By the time November of 2001 arrived, I was more than ready for a new, solid RPG to enter my Game Boy Advance’s game slot. It had been too long since I went on a 50 hour campaign to save the world with a band of heroes. Golden Sun arrived and, initially I was impressed. The further I got, the more I realized that this wasn’t the RPG epic I was hoping for. By the time the game ended with it’s eff-you of a cliffhanger, I was ready to demand a full refund. The problem with Golden Sun is that it’s terribly generic from nearly every angle. Outside of the pretty graphics and well crafted music, Golden Sun is not worth playing. Indeed, the only reason people still sing its praises is because it was on a system that, at the time, was starved for RPGs.
Golden Sun’s story is dull. While it has the ingredients for a standard RPG, the execution wasn’t done well. Heroes, villains, and NPCs are bland. The story seems promising due to its classic, elemental theme. But, when the characters start repeating themselves constantly, the story starts to become more and more forgettable. The worst part of it is that, as soon as things look like they may pick up steam, the game just ends. Boom. Done. Start the credits. You need to play Golden Sun: The Lost Age in order to see the rest of the story.
The game play is a drag. Usually, I’m able to overlook a poor story if the game is worth playing. It’s unfortunate that Golden Sun’s features are just as bland as said story. Towns are functional at best. Menus are cumbersome. Battles are frequent due to a high encounter rate. Since the game is easy, random battles become a nuisance quickly. Really, just mash the A button and you’ll see the victory screen. Puzzles consist of busy work that requires you to constantly go in and out of the clunky menus to change Djinni on your party members. Djinni are elemental spirits that exist throughout Golden Sun’s world. By equipping them to your party members, they gain an increase in stats and can use various magics. Since you need to rely on them for your spells, you have to constantly equip and remove them.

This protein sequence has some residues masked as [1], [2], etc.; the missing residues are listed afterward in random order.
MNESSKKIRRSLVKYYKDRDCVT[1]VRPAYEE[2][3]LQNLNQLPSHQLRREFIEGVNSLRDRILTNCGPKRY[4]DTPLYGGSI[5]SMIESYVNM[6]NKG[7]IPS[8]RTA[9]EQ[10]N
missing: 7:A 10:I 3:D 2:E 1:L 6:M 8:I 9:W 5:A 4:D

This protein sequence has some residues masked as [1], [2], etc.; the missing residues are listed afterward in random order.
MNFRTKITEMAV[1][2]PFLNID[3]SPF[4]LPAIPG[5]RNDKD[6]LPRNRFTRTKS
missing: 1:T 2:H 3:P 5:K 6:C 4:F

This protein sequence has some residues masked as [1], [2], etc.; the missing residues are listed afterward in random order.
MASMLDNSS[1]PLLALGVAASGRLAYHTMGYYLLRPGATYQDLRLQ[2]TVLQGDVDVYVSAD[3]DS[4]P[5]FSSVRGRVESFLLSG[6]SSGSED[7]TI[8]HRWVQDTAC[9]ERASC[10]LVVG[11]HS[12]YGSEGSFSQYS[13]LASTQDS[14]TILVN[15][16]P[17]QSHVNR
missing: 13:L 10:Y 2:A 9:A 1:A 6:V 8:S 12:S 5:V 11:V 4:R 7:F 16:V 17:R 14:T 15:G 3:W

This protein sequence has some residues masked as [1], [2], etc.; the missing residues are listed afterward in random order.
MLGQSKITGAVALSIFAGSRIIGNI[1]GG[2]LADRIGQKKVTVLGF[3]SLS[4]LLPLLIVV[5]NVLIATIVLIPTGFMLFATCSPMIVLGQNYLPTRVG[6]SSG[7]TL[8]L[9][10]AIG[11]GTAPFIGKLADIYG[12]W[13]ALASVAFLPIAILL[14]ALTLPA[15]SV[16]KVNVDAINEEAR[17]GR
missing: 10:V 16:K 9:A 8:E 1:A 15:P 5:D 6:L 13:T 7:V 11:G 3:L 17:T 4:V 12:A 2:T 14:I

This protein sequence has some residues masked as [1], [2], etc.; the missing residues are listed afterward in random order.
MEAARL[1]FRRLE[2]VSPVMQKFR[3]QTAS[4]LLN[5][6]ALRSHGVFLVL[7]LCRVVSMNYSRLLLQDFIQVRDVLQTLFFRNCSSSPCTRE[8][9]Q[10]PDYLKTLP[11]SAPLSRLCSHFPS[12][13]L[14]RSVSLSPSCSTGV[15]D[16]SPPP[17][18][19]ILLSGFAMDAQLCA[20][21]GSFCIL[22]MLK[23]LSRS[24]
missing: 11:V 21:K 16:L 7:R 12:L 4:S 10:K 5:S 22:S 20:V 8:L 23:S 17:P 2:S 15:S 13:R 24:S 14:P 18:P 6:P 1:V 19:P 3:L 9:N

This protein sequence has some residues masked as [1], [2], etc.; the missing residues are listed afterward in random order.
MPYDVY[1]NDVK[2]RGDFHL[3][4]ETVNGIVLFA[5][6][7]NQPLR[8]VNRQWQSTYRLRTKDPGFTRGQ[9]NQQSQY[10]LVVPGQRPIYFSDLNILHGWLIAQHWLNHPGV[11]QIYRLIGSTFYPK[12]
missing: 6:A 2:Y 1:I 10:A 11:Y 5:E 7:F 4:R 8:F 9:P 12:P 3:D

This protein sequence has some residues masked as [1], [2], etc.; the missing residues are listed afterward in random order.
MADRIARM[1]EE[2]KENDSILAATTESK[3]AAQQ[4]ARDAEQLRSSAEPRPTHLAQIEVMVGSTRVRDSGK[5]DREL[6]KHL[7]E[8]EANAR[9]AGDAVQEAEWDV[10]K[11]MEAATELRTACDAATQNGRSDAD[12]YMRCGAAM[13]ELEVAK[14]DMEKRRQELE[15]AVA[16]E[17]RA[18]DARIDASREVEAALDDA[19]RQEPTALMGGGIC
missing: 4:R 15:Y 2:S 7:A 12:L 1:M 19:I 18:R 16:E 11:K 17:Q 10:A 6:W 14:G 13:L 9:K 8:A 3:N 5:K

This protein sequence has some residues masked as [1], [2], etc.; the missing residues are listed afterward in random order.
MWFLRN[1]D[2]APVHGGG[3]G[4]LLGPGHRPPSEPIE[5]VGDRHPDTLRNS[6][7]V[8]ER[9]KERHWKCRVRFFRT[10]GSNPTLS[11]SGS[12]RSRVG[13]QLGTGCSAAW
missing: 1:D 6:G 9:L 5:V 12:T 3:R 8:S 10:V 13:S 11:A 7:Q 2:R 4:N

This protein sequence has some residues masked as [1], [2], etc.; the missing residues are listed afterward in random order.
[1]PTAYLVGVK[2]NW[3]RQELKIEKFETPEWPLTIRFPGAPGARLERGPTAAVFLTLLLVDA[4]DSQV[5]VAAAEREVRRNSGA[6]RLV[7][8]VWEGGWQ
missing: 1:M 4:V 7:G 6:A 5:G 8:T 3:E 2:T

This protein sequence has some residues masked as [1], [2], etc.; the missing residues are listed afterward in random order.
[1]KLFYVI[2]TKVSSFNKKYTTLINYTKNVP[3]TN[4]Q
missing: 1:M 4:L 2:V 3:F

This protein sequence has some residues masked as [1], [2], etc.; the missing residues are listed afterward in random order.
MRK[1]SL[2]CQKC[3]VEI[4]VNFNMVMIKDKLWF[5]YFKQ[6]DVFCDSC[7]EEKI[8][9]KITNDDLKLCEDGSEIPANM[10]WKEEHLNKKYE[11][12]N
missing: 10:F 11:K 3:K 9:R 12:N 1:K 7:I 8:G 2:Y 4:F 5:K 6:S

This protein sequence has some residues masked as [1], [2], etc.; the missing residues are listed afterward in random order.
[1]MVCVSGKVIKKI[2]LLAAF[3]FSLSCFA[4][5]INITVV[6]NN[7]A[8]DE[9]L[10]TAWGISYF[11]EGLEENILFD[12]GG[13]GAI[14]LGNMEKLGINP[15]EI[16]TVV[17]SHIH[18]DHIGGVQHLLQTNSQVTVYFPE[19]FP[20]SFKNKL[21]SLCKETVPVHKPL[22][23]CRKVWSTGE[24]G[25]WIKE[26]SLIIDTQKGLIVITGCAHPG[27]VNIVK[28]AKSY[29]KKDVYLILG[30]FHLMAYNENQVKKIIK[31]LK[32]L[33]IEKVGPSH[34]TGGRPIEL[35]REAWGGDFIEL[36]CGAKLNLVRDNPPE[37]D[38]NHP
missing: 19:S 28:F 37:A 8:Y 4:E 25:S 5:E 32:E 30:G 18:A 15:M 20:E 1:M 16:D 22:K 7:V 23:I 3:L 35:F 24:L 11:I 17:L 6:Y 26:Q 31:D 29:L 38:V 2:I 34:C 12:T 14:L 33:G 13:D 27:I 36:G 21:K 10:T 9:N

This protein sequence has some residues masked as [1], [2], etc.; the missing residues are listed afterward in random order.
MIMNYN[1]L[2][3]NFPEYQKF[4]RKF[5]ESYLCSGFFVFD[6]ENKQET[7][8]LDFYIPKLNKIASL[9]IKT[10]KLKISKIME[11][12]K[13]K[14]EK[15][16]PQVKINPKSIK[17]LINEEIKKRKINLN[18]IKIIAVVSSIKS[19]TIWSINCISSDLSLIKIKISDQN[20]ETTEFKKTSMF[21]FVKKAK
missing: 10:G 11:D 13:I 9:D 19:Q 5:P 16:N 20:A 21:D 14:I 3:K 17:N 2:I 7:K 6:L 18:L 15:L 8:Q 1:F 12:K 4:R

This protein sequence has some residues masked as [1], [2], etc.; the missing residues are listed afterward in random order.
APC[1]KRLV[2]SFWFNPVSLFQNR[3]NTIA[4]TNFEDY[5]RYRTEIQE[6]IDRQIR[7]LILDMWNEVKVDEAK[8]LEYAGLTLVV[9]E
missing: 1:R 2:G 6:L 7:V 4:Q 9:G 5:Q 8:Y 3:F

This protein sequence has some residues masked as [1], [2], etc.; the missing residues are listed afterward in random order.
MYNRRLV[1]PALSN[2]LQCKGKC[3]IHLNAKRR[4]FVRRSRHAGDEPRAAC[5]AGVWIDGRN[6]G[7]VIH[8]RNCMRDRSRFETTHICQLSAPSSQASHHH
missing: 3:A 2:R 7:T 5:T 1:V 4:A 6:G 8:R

Golden Sun does shine in two areas: graphics and music. The graphics look fantastic. The top down perspective and the 2D sprites are crisp and colorful. They shine the most in battle. Unfortunately, you’ll be seeing them shine a lot since battles are so frequent. The game features a fantastic collection of music from Motoi Sakuraba. While the music is awesome, the sound effects are irritating. Particularly, there’s a “blip, bleep” effect that plays whenever a person speaks. This is something that Camelot has done in the past and I’ve never cared for it. Thankfully, you can turn this feature off.
Golden Sun was one of the most hyped games I ever had my eye on. I counted down the days until its release. By the time I hit 20 hours and the game abruptly ended, I was filled with disappointment. It leeaves a taste in my mouth that is making me very, very cautious about playing The Lost Age and Dark Dawn. Hopefully, things changed for the better in the follow up entries.
Overall, 5/10: Note that Golden Sun isn’t terrible. It’s just bland and generic. The praise that it gets stems from it being one of the first and original RPGs on the Game Boy Advance. By now, there are plenty of other options available.